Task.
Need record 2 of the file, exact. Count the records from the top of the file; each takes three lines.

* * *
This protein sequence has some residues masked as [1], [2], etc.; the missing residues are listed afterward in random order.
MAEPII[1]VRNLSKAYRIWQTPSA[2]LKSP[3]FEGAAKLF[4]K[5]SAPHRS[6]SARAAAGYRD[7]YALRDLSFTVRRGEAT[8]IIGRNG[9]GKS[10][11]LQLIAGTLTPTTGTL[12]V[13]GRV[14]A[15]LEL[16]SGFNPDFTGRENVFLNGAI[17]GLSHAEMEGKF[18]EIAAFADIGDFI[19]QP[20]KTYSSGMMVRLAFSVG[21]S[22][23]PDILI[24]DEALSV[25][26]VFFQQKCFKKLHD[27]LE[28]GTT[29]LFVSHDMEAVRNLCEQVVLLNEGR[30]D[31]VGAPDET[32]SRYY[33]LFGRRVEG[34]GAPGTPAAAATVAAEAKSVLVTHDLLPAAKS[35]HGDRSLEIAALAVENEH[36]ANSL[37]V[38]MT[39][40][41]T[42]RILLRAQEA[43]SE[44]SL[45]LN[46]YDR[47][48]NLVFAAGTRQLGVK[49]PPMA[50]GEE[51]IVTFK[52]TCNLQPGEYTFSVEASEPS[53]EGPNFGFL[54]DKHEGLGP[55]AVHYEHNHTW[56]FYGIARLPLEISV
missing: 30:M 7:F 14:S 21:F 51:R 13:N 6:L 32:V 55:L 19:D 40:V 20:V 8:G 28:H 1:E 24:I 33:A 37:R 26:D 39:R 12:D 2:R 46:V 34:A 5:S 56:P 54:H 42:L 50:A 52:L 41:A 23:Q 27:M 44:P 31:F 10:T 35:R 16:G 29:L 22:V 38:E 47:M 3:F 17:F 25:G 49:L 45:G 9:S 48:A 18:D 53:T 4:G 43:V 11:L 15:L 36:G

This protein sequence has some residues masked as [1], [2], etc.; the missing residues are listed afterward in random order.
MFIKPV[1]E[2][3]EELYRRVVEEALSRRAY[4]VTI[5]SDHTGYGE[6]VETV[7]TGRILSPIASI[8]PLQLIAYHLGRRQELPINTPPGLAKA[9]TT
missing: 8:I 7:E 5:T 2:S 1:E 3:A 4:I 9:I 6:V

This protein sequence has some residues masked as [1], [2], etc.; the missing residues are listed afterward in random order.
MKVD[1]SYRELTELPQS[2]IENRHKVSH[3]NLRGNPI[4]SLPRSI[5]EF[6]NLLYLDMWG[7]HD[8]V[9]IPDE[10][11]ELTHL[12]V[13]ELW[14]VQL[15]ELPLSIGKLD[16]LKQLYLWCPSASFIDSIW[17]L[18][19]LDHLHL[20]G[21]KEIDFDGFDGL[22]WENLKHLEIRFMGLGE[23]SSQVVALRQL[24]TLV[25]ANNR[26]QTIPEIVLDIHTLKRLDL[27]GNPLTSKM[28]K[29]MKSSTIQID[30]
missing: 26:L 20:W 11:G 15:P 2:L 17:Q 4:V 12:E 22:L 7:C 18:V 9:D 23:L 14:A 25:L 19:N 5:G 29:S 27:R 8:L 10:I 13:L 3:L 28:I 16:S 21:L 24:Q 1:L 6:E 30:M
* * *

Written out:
This protein sequence has some residues masked as [1], [2], etc.; the missing residues are listed afterward in random order.
MFIKPV[1]E[2][3]EELYRRVVEEALSRRAY[4]VTI[5]SDHTGYGE[6]VETV[7]TGRILSPIASI[8]PLQLIAYHLGRRQELPINTPPGLAKA[9]TT
missing: 8:I 7:E 5:T 2:S 1:E 3:A 4:I 9:I 6:V